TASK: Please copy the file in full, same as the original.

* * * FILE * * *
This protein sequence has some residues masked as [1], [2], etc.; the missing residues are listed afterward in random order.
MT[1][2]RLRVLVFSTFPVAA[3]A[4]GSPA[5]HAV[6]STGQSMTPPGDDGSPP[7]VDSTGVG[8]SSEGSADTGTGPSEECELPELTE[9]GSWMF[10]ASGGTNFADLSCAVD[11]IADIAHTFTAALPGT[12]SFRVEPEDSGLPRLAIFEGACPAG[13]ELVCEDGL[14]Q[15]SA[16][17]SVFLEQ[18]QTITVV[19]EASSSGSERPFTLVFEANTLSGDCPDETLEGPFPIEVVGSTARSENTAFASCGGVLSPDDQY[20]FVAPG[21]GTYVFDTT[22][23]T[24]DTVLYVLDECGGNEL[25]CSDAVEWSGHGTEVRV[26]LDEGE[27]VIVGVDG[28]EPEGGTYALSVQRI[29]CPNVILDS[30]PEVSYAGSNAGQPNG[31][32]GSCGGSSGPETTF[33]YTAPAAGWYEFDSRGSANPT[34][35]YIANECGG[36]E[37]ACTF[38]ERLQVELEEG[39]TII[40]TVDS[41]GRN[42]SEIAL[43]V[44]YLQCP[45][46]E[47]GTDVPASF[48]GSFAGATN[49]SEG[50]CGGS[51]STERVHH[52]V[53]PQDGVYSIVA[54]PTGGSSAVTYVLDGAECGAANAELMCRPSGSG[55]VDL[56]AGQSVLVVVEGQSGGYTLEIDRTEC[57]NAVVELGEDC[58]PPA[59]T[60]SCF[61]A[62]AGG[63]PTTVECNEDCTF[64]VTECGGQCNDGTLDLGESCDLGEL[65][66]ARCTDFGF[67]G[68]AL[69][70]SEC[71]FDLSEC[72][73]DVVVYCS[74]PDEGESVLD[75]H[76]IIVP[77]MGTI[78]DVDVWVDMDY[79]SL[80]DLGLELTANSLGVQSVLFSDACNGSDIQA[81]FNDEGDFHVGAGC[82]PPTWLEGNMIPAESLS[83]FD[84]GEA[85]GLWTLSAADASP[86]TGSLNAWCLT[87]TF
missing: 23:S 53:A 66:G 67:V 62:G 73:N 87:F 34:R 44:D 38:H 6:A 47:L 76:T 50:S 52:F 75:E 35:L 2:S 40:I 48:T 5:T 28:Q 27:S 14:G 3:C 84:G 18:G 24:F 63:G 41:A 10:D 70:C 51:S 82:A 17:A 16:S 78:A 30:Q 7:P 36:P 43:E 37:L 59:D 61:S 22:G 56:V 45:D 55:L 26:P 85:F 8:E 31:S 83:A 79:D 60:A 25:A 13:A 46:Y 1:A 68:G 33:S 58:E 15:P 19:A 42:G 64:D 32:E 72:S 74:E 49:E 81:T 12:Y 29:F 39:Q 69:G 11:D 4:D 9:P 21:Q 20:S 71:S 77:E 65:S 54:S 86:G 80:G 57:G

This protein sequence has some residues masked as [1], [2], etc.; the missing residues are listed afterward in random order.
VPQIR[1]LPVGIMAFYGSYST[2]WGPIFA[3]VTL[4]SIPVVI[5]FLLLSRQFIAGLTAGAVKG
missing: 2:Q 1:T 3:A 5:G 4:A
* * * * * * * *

This protein sequence has some residues masked as [1], [2], etc.; the missing residues are listed afterward in random order.
MT[1][2]RLRVLVFSTFPVAA[3]A[4]GSPA[5]HAV[6]STGQSMTPPGDDGSPP[7]VDSTGVG[8]SSEGSADTGTGPSEECELPELTE[9]GSWMF[10]ASGGTNFADLSCAVD[11]IADIAHTFTAALPGT[12]SFRVEPEDSGLPRLAIFEGACPAG[13]ELVCEDGL[14]Q[15]SA[16][17]SVFLEQ[18]QTITVV[19]EASSSGSERPFTLVFEANTLSGDCPDETLEGPFPIEVVGSTARSENTAFASCGGVLSPDDQY[20]FVAPG[21]GTYVFDTT[22][23]T[24]DTVLYVLDECGGNEL[25]CSDAVEWSGHGTEVRV[26]LDEGE[27]VIVGVDG[28]EPEGGTYALSVQRI[29]CPNVILDS[30]PEVSYAGSNAGQPNG[31][32]GSCGGSSGPETTF[33]YTAPAAGWYEFDSRGSANPT[34][35]YIANECGG[36]E[37]ACTF[38]ERLQVELEEG[39]TII[40]TVDS[41]GRN[42]SEIAL[43]V[44]YLQCP[45][46]E[47]GTDVPASF[48]GSFAGATN[49]SEG[50]CGGS[51]STERVHH[52]V[53]PQDGVYSIVA[54]PTGGSSAVTYVLDGAECGAANAELMCRPSGSG[55]VDL[56]AGQSVLVVVEGQSGGYTLEIDRTEC[57]NAVVELGEDC[58]PPA[59]T[60]SCF[61]A[62]AGG[63]PTTVECNEDCTF[64]VTECGGQCNDGTLDLGESCDLGEL[65][66]ARCTDFGF[67]G[68]AL[69][70]SEC[71]FDLSEC[72][73]DVVVYCS[74]PDEGESVLD[75]H[76]IIVP[77]MGTI[78]DVDVWVDMDY[79]SL[80]DLGLELTANSLGVQSVLFSDACNGSDIQA[81]FNDEGDFHVGAGC[82]PPTWLEGNMIPAESLS[83]FD[84]GEA[85]GLWTLSAADASP[86]TGSLNAWCLT[87]TF
missing: 23:S 53:A 66:G 67:V 62:G 73:N 87:F 34:R 44:D 38:H 6:A 47:L 76:T 50:S 52:F 75:E 35:L 2:S 40:I 48:T 5:T 28:Q 27:S 14:G 3:C 84:G 18:G 24:F 63:G 41:A 10:D 70:C 51:S 82:A 17:A 16:S 78:A 30:Q 7:P 36:P 43:E 37:L 59:D 61:S 22:G 56:V 45:D 55:L 26:P 85:F 8:E 31:S 83:A 79:D 60:A 25:A 13:A 46:Y 1:A 68:G 33:S 58:E 15:P 19:A 42:G 64:D 32:E 72:S 74:E 49:E 81:T 12:Y 29:F 39:Q 69:G 11:D 4:D 9:P 21:Q 20:S 71:S 77:E 65:S 54:S 86:G 80:G 57:G

This protein sequence has some residues masked as [1], [2], etc.; the missing residues are listed afterward in random order.
VPQIR[1]LPVGIMAFYGSYST[2]WGPIFA[3]VTL[4]SIPVVI[5]FLLLSRQFIAGLTAGAVKG
missing: 2:Q 1:T 3:A 5:G 4:A